NHL Metropolitan Division Preview: Things only get tougher with return of Hurricanes

Predicting the tough Metro Division for 2021-22.

Feb 21, 2020; Raleigh, North Carolina, USA; Carolina Hurricanes center Sebastian Aho (20) celebrates his third period goal with right wing Andrei Svechnikov (37) against New York Rangers goaltender Igor Shesterkin (31) at PNC Arena. The New York Rangers defeated the Carolina Hurricanes 5-2. Mandatory Credit: James Guillory-USA TODAY Sports

Predicting the Metropolitan Division in the 2021-22 campaign is a fool’s errand. The division is filled with good-but-not-great teams and one in disarray.

A couple of clubs — namely the Carolina Hurricanes and New York Islanders — lead the pack, but nearly all the other teams could finish anywhere from third to seventh.

Here is a glance at what the eight clubs have done so far and a prediction where they will place the regular season.

Metropolitan Division: Storm Warning

1. Carolina Hurricanes: The Hurricanes, who won the Central Division last season, are every bit as good again. Losing defenseman Dougie Hamilton to the New Jersey Devils is costly, and he won’t be replaced by the likes of Brendan Smith, Ian Cole, Ethan Bear and Tony DeAngelo — who is receiving yet another last chance.

But they have improved by acquiring goaltenders Antti Raanta and Frederik Andersen to replace Petr Mrazek, Alex Nedeljkovic and James Reimer.


2. New York Islanders: The Islanders are the division’s best-built team for playoffs. They cleared needed salary-cap space by trading away Nick Leddy and Andrew Ladd and having Jordan Eberle claimed by the Seattle Kraken in the expansion draft, which was key to re-signing defensemen Adam Pelech to an eight year-contract extension.

The Islanders will be much the same team that lost to the Lightning in seven games in the semifinal round once they re-sign restricted free agents Ilya Sorokin and Anthony Beauvillier and ink unrestricted free-agents Kyle Palmieri, Travis Zajac and Casey Cizikis.

They are also expected to add Zach Parise, who has ties to Islanders general manager Lou Lamoirello from their days in New Jersey.

Metropolitan Division: Free-For-All

3. Washington Capitals: Speaking of a team that’s much the same, we have the Capitals. Alex Ovechkin signed a five-year contract extension worth $9.5 million per season — basically the same cap hit he had on the 13-year deal that he’s had since 2008-09.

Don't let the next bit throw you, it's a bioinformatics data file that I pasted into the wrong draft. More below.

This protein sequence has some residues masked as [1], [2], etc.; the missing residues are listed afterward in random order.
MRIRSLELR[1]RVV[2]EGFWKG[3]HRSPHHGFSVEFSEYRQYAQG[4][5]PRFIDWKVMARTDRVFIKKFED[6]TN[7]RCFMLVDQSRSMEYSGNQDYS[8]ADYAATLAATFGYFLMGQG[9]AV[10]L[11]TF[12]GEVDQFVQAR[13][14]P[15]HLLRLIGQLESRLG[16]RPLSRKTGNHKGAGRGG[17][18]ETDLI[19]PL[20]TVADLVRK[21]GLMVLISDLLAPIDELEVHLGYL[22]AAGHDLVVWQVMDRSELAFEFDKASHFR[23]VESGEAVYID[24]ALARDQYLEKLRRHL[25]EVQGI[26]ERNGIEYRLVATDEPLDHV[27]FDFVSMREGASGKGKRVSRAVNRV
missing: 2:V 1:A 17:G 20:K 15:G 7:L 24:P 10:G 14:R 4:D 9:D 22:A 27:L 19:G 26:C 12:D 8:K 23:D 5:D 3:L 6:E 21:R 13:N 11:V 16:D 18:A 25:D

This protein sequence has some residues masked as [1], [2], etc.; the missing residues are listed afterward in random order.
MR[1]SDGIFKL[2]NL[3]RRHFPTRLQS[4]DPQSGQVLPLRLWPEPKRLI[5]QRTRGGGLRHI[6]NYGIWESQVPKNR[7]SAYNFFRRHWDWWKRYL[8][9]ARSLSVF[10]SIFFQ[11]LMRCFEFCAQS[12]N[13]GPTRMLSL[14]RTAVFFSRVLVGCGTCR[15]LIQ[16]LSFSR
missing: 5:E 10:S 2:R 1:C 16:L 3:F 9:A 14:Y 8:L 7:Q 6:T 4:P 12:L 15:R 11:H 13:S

They also re-signed goalie Ilya Samsonov and managed to lose backup netminder Vitek Vanecek to the Kraken in the expansion draft yet bring him back via trade. 

metropolitan division
Mar 13, 2021; Philadelphia, Pennsylvania, USA; Washington Capitals left wing Alex Ovechkin (8) celebrates his goal against the Philadelphia Flyers during the second period at Wells Fargo Center. Mandatory Credit: Eric Hartline-USA TODAY Sports

4. Pittsburgh Penguins: Much like the Capitals, the Penguins have done little to change their team that finished atop the East Division (Pittsburgh and Washington were tied, but the Penguins had more regulation/overtime wins). 
The Penguins hope Sidney Crosby and Evgeni Malkin can lead to glory a team that has made cosmetic changes in signing Taylor Fedun, Brock McGinn and Dominik Simon and seeing the likes of Cody Ceci move along. 

After this season, though, Malkin, Jeff Carter and Kris Letang are all pending unrestricted free agents. 

5. Philadelphia Flyers: The Flyers, like the New York Rangers, could leapfrog the Capitals and Penguins. 

To no one’s surprise, Philadelphia has been active after a disappointing season, acquiring defenseman Ryan Ellis from Nashville for Nolan Patrick, dealing away D Shayne Gostisbehere to Arizona for draft picks to clear up cap space to acquire D Rasmus Ristolainen from Buffalo and then dealing veteran forward Jakub Voracek to Columbus for Cam Atkinson.

They also signed UFA Keith Yandle to almost completely remake the defense corps in front of goalie Carter Hart — who signed a three-year contract extension — and newly signed backup Martin Jones.

6. New York Rangers: The Rangers will certainly be tougher, but will they be better? On top of firing coach David Quinn and hiring Gerard Gallant, the Rangers traded for Barclay Goodrow (from Tampa Bay) and Ryan Reaves (Vegas), which certainly adds grit. They did also had to trade RFA, Pavel Buchnevich to the St. Louis Blues for more cap space, so that’s a big offensive weapon gone.

metropolitan division preview
Apr 20, 2021; Uniondale, New York, USA; New York Islanders goalie Semyon Varlamov (40) makes a save on a shot by New York Rangers center Mika Zibanejad (93) during the second period at Nassau Veterans Memorial Coliseum. Mandatory Credit: Brad Penner-USA TODAY Sports

New York has some high-end talent in Artemi Panarin and Mika Zibanejad at forward and defenseman Adam Fox, but sorely need their young talent to produce secondary scoring. They also have plenty of cap space to add a top line forward if they choose.

If Igor Shesterkin, who just signed a 4 year extension plays to his potential, the Rangers have enough talent to make the playoffs.

Metropolitan Division: Cellar Dwellers

7. New Jersey Devils: The Devils made a big splash by signing Hamilton to a seven-year contract as well as goalie Jonathan Bernier and Tomas Tatar via free agency. They also added Ryan Graves via trade.

New Jersey may not be a playoff team, but could be the surprise squad of the league. At the worst, the Devils won’t be an also-ran as they’ve been the past few seasons.


8. Columbus Blue Jackets: Speaking of also-rans, we get to the Blue Jackets. Another summer and another star player leaves. This year, star D Seth Jones was dealt to the Chicago Blackhawks for picks and Adam Boqvist.

Columbus has their work cut out for them as they still need to find a center to play with Patrik Laine.